Sunday, March 10, 2013

Fighting the VA ~ Our "other" job ~ Part 1

Caregivers know what we have to do aside from taking care of our husbands, children and homes. But it occurred to me that civilians don't have any understanding of the "fight" we have to endure with the VA or the Army or Social Security or the courts. We have to become knowledgeable in medical codes and laws and rules in order to get our husband's what they deserve!

Our husbands joined the military for their various reasons and were trained to be killers for the United States military. The US military needs killers to keep everyone else safe! Then the President calls up our soldiers and asks them to carry out unthinkable and unspeakable acts which endanger, injure, and forever change our soldiers. In some circumstances a soldier returns home with injuries and in even fewer circumstances these injuries are so severe that they can't work.

If you have read anything else in my blog you know that Dean can't work. His injuries (TBI and PTSD) make it so he can't hold any stable employment. He is actually unable to keep himself safe and alive.

  • He doesn't eat unless I tell him and without eating he would likely lose consciousness (since he gets very dizzy and weak when he hasn't eaten) and eventually he would get lethargic and eventually I imagine he'd die. 
  • He doesn't take his meds unless I give them to him and without his meds he'd likely be permanently hospitalized as he'd have such severe headaches that he'd probably kill himself to stop the pain and he'd have such nightmares that he'd likely kill himself to stop the craziness and without the anti-depressants he'd likely kill himself because his depression would tell him he doesn't deserve to live. 
  • He doesn't shower unless I tell him. Now I don't think not showering would kill him, but it would cause sores and smells that would likely make people stay away from him. Sores could become infected and he could die from an infection since he wouldn't recognize the seriousness of it.
  • He can't be in public on most days without anyone there to help him understand others words and actions and without help to respond in a way that wouldn't be threatening. Most days it's like his brain's wires are crossed. He will sit by the window with his eyes and his head hurting while his sunglasses are hanging on his shirt and he won't think to put them on. He'll be laying in bed resting and be shivering cold and won't think to put the blankets on himself. With this kind of disconnect at home, in public it's really confusing for him. When people look at him and he doesn't know what that look means or if someone bumps him and he can't figure out that that was an accident or if someone talks to him but he didn't hear them and they get all defensive...he can't understand these social interactions. In public and around people he tries so hard to be polite and acceptable that when things happen that he feels his ability to control himself slipping away, he has to get out of there. When you add in the fact that in his mind everyone in that store or on the street is a potential terrorist/enemy and he has to spend his brain power trying to assess the danger he gets really exhausted. When he has to talk to someone, say at the post office, he slowly asks a question hoping his words make sense to them and then quickly blurt out their words to answer him, he didn't know what they just said so he asks them to please talk slower. Then they look at him like he's some kind of dummy and they talk down to him. Then he gets angry because they are being disrespectful and he has to get out of there without his question being answered. Now the thought of having to go out and talk to people causes the same anxiety. If he were left to do these kinds of things alone he'd either kill someone once he reached his breaking point, kill himself due to the overwhelming despair he feels, or he'd never leave the house.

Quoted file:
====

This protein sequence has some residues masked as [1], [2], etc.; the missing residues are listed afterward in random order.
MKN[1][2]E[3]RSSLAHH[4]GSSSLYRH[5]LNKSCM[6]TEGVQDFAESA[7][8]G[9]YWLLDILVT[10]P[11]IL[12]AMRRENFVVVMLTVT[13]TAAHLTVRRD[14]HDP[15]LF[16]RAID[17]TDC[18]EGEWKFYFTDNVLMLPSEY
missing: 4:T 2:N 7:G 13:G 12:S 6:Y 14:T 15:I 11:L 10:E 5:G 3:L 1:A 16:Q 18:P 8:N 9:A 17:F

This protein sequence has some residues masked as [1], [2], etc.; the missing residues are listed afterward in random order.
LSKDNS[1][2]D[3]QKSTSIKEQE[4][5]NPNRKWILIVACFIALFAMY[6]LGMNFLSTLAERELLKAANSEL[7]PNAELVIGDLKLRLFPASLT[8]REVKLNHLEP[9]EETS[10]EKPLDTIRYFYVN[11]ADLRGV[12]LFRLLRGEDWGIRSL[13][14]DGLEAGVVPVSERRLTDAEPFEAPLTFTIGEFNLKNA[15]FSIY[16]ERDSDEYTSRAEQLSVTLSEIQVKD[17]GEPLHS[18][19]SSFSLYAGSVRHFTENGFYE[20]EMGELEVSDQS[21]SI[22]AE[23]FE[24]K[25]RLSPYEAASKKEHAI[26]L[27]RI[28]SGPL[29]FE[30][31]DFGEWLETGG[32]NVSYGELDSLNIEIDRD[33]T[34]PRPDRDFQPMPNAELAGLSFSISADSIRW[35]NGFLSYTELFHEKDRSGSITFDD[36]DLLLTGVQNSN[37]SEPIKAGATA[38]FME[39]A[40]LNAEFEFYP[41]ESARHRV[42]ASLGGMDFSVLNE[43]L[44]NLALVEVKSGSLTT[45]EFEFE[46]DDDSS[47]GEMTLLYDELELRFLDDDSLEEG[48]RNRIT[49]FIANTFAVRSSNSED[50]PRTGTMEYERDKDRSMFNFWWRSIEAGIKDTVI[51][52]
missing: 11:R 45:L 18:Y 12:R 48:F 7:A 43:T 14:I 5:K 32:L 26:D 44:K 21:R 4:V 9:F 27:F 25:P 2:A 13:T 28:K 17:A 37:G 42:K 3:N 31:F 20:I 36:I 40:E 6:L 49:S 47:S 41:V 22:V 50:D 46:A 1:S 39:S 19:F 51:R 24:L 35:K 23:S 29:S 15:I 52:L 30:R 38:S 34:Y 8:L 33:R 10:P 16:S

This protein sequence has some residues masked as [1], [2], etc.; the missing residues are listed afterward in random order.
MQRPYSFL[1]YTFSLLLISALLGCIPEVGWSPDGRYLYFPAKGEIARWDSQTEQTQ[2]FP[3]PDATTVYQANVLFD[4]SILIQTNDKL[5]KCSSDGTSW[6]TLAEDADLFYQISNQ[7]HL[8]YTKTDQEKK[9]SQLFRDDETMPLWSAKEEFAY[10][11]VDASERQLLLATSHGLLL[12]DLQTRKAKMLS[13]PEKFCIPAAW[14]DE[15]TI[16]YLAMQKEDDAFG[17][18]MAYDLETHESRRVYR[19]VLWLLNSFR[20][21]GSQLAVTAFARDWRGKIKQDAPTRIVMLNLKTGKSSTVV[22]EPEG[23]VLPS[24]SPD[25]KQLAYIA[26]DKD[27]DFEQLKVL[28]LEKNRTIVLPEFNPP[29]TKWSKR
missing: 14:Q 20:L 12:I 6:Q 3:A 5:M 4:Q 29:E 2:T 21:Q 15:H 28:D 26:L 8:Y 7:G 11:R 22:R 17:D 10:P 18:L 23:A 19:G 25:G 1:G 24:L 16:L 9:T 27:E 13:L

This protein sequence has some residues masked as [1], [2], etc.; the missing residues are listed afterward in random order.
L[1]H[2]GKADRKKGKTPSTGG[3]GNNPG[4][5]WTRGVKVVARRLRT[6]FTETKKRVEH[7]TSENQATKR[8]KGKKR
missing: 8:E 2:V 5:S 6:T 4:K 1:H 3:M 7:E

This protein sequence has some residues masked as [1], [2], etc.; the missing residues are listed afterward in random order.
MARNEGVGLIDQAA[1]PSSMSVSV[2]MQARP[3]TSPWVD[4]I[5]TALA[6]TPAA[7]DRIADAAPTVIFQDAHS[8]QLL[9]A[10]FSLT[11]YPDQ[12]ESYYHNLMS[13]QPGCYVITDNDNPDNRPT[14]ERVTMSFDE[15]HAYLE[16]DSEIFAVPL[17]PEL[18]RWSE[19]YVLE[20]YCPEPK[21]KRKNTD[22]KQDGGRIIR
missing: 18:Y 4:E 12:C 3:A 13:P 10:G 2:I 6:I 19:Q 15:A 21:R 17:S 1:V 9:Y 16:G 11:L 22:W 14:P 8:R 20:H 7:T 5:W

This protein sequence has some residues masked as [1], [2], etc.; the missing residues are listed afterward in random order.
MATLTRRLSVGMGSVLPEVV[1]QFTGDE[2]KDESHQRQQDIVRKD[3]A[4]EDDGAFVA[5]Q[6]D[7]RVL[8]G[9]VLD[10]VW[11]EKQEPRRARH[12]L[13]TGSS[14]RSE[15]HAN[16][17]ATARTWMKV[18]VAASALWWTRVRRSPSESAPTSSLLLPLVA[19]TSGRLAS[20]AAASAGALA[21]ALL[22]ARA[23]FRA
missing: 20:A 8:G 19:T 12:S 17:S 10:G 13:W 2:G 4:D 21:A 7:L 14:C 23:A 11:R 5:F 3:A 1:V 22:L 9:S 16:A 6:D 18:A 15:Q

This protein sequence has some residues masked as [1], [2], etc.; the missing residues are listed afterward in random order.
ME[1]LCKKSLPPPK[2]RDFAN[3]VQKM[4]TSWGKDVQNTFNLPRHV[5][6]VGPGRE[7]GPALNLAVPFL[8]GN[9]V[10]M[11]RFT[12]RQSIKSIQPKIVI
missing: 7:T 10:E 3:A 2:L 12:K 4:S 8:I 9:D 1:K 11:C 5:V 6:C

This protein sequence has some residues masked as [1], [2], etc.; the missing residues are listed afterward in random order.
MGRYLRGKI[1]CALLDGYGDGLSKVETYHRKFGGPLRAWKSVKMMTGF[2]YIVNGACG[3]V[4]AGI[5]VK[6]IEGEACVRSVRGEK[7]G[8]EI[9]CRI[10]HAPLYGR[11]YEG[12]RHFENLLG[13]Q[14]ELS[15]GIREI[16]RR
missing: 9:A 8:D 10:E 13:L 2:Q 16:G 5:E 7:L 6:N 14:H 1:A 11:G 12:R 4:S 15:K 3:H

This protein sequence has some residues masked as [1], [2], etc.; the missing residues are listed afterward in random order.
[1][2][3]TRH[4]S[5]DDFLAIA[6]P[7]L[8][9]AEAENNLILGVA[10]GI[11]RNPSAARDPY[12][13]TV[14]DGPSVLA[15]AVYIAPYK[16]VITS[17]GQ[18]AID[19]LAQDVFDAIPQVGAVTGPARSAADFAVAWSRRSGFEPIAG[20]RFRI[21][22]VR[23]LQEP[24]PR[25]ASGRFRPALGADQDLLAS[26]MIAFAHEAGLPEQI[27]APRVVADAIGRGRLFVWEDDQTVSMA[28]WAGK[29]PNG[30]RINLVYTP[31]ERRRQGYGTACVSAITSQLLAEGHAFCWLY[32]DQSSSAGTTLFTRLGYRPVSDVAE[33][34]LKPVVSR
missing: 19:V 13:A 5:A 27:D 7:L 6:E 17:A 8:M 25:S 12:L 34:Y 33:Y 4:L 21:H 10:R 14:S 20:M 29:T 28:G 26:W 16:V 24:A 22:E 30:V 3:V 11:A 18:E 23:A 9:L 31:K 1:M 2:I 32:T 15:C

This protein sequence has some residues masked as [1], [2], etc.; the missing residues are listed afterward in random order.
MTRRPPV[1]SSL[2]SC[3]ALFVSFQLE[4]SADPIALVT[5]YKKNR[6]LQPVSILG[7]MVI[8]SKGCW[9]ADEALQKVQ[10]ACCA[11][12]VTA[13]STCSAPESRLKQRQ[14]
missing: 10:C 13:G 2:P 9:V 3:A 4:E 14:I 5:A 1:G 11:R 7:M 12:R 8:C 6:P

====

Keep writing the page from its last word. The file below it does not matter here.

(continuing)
These are just a few examples of how Dean wouldn't be safe if he were left to care for himself. The are also examples that illustrate how he is unable to work. He may, on a good day and with me helping him achieve that good day, be able to "work" for 6 hours or so but he couldn't do that day after day nor could he do this without me helping him have good days, and a person can't live working 24 hours a month.

When a soldier's injuries are interfering with his livelihood he is usually advised to seek help at the VA. When a soldier's injuries are so bad (like Dean's) that he can't get himself to the VA and he certainly can't understand what to do with whatever they tell him, we have to hope that that soldier has someone in their life to help them! That's where I come in. 

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